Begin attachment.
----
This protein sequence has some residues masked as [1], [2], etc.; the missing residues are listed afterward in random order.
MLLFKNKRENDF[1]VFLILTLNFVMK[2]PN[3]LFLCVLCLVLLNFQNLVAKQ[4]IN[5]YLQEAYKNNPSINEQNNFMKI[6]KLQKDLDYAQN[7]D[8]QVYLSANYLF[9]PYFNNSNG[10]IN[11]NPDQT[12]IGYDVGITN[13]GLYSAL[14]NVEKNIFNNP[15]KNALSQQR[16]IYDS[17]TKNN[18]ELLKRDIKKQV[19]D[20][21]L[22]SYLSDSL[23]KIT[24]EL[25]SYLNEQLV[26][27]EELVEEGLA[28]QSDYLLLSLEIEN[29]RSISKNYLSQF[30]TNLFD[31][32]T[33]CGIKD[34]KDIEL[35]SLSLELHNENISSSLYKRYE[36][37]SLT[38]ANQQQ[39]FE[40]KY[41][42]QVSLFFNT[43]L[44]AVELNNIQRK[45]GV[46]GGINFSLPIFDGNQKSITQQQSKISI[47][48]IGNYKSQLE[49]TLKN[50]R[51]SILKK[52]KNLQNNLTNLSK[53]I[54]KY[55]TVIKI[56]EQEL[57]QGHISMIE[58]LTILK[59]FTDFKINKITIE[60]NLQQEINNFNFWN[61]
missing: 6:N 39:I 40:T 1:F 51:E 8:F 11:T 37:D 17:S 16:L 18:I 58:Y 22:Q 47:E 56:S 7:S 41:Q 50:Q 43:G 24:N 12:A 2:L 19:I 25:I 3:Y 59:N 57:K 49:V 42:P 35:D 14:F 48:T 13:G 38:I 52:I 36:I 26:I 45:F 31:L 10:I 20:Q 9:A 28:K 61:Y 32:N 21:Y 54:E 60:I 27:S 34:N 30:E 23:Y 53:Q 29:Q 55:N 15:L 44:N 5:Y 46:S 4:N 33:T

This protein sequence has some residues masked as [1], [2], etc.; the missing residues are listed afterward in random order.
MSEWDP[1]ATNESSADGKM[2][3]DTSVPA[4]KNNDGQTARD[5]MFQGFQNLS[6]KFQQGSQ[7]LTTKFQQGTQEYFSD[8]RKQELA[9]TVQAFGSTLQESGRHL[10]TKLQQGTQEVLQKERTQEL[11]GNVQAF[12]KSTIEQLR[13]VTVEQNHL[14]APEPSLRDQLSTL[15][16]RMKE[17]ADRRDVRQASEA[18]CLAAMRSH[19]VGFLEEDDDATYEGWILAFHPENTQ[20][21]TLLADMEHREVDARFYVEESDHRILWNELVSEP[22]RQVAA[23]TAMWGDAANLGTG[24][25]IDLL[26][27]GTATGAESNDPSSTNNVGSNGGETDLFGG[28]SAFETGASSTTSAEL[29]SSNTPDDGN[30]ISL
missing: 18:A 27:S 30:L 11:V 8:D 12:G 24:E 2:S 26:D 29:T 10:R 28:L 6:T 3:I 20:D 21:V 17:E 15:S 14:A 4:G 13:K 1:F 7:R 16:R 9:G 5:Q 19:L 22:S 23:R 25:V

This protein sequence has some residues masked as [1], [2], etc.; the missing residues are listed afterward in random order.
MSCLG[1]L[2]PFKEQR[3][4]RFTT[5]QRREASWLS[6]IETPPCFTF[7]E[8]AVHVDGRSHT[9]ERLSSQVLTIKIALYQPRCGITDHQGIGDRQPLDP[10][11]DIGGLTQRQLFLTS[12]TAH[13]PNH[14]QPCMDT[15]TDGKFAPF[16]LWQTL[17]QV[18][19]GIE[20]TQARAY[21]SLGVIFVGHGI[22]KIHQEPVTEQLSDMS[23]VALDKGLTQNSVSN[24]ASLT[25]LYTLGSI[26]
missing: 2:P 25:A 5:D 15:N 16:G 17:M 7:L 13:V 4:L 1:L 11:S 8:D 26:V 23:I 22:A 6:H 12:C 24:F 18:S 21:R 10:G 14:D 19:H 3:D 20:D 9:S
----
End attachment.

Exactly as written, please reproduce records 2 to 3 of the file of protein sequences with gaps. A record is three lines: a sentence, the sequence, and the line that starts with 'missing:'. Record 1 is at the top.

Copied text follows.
This protein sequence has some residues masked as [1], [2], etc.; the missing residues are listed afterward in random order.
MSEWDP[1]ATNESSADGKM[2][3]DTSVPA[4]KNNDGQTARD[5]MFQGFQNLS[6]KFQQGSQ[7]LTTKFQQGTQEYFSD[8]RKQELA[9]TVQAFGSTLQESGRHL[10]TKLQQGTQEVLQKERTQEL[11]GNVQAF[12]KSTIEQLR[13]VTVEQNHL[14]APEPSLRDQLSTL[15][16]RMKE[17]ADRRDVRQASEA[18]CLAAMRSH[19]VGFLEEDDDATYEGWILAFHPENTQ[20][21]TLLADMEHREVDARFYVEESDHRILWNELVSEP[22]RQVAA[23]TAMWGDAANLGTG[24][25]IDLL[26][27]GTATGAESNDPSSTNNVGSNGGETDLFGG[28]SAFETGASSTTSAEL[29]SSNTPDDGN[30]ISL
missing: 18:A 27:S 30:L 11:V 8:D 12:G 24:E 2:S 26:D 29:T 10:R 28:L 6:T 3:I 20:D 21:V 17:E 15:S 14:A 4:G 13:K 1:F 7:R 16:R 9:G 5:Q 19:L 22:S 23:R 25:V

This protein sequence has some residues masked as [1], [2], etc.; the missing residues are listed afterward in random order.
MSCLG[1]L[2]PFKEQR[3][4]RFTT[5]QRREASWLS[6]IETPPCFTF[7]E[8]AVHVDGRSHT[9]ERLSSQVLTIKIALYQPRCGITDHQGIGDRQPLDP[10][11]DIGGLTQRQLFLTS[12]TAH[13]PNH[14]QPCMDT[15]TDGKFAPF[16]LWQTL[17]QV[18][19]GIE[20]TQARAY[21]SLGVIFVGHGI[22]KIHQEPVTEQLSDMS[23]VALDKGLTQNSVSN[24]ASLT[25]LYTLGSI[26]
missing: 2:P 25:A 5:D 15:N 16:G 17:M 7:L 13:V 4:L 1:L 11:S 8:D 26:V 23:I 22:A 6:H 12:C 24:F 18:S 21:R 10:G 14:D 19:H 3:D 20:D 9:S